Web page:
Thursday, 30 September 2010

What to do if your Mini Cooper S isn't fast enough ? The Castle Combe variations.

Although designed as a motorised shopping basket on wheels the Mini platform provided incredible handling characteristics and soon became the target of highly respected performance companies, none more so than John Cooper who's cars Jack Brabham had taken to successive Formula One Championships in 1959/60.

John Cooper was friends with Mini designer Alex Issigonis but still had to go behind his back to appeal to the BMC management direct inorder to get the go ahead to develop the Mini Cooper into an extremely popular performance model. It was also extremely competitive winning the Monte Carlo Rally in 1964 '65 & '67 and was famously disqualified after winning in 1966!

Budding entrepreneur and custom car aficionado Geoff Thomas thought he could improve the Mini Copper S by producing a lighter Mini Cooper variant with a seemless body 3 inches shorter than the original.

One day in 1965 Geoff was at Castle Combe Circuit and met fellow racer Neville Trickett who prepared his own lightweight Mini racer with extensive engine modifications, impressed with the quality of Neville's work Geoff discussed his idea for manufacturing the Minisprint and after a 'ridiculously brief discussion' Neville agreed to work for Geoff and the production of Minisprints began eventually settling at Rob Walkers Garage Nr Warminster, Wiltshire.

The model shown above is registered in France, and might possibly, with the emphasis on possibly, belong to Normandy resident Neville Trickett himself ? Notice this vehicle is fitted with highly unusual triple screen wipers.

I am not sure where the square headlights idea came from nor where they were sourced ? They were not part of the original spec, but seem to have been introduced before production of Mini Sprints moved from Wiltshire to Stewart & Arden in London.

Like Cooper, ERA came form a racing background, primarily known for it's pre WW2 voiturettes powered 1.5 litre 91 CUI supercharged Riley 6 based engines. By the late 1980's ERA were primarily engaged as consultants to the motor industry.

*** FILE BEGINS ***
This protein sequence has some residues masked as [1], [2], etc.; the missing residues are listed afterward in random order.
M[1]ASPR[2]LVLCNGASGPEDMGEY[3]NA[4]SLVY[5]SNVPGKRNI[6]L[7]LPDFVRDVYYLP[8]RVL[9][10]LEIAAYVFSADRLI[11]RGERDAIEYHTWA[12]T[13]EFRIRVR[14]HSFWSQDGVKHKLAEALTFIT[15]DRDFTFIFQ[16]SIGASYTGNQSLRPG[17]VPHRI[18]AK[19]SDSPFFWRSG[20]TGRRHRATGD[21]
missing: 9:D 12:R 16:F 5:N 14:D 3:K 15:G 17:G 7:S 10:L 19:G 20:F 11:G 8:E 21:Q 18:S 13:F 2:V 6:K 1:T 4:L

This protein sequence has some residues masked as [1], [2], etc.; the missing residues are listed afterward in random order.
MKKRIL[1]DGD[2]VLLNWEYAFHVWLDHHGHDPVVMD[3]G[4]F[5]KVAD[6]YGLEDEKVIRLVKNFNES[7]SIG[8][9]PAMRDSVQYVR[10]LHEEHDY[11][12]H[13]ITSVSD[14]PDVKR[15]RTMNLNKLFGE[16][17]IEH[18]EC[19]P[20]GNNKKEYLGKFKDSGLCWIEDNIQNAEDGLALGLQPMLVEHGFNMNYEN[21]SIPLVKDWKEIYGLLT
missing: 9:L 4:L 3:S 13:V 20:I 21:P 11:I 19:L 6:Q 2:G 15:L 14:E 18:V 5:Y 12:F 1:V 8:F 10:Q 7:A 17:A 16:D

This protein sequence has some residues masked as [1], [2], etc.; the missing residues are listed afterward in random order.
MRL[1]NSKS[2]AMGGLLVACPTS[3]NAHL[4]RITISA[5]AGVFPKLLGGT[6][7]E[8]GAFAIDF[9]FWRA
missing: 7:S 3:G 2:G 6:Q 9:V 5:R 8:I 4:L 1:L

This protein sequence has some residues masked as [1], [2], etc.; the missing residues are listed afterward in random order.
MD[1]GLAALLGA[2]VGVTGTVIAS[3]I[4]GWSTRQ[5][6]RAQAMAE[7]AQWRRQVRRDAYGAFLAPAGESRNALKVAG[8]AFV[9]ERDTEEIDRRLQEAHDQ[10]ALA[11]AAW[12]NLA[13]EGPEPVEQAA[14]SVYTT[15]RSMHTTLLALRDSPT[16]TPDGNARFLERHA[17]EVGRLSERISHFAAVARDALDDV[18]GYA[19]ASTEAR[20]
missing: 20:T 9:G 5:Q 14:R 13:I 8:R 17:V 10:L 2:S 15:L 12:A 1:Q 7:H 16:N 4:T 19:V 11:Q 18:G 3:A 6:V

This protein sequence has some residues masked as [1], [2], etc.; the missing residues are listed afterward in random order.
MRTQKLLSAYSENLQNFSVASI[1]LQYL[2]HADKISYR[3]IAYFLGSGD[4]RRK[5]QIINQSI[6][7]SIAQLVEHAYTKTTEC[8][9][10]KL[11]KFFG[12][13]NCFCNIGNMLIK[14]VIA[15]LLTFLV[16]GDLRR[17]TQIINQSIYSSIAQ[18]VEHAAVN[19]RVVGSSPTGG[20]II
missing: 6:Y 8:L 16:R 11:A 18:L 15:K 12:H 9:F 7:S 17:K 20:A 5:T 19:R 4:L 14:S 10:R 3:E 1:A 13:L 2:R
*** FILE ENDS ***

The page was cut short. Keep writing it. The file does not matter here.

In 1989 The ERA Mini Turbo, ERA type M (?) was conceived as a replacement for the Mini Cooper S which was out of production between 1971 and 1990. The interior of the car featured unparalleled levels of refinement including Connelly hide seats.

The fastest ever production Mini ERA Turbo used a 1300cc /79 cui Mini Metro Turbo engine capable of being serviced at regular Austin Rover Mini dealers. The suspension and brakes were also upgraded using many parts from the Metro, surprisingly the cars handling characteristics were first tested and tuned at Castle Combe prior to going into production.

Finally I'd like to welcome all new readers to this blog who are now coming from UK, USA, Canada, Netherlands, Austria, Denmark, Croatia, Saint Kitts and Nevis (!) and Sweden.

Wishing you all a fabulous day where ever you are, 'don't forget to come back now ! Hear !'

Wednesday, 29 September 2010

On the Origins of Brands - Riley & Wolseley

Today I am looking at two storied brands Riley & Wolseley born out of industrial diversification which were woven into that DNA of the nationalised merger British Motor Corporation in 1952.

From 1961 - 1969 they marketed top end 3 box versions, featuring wood veneer dashboards, of the Mini known as the Elf and Hornet respectively.

In 1896 William Riley jr purchased the Bonnick Cycle Company of Coventry which was born out of the cycling craze that swept England in 1890 and renamed it Riley Cycle Company.

Williams son Percy secretly built his first car, featuring an engine with the the worlds first mechanically operated inlet valve, in 1898 aged just 16.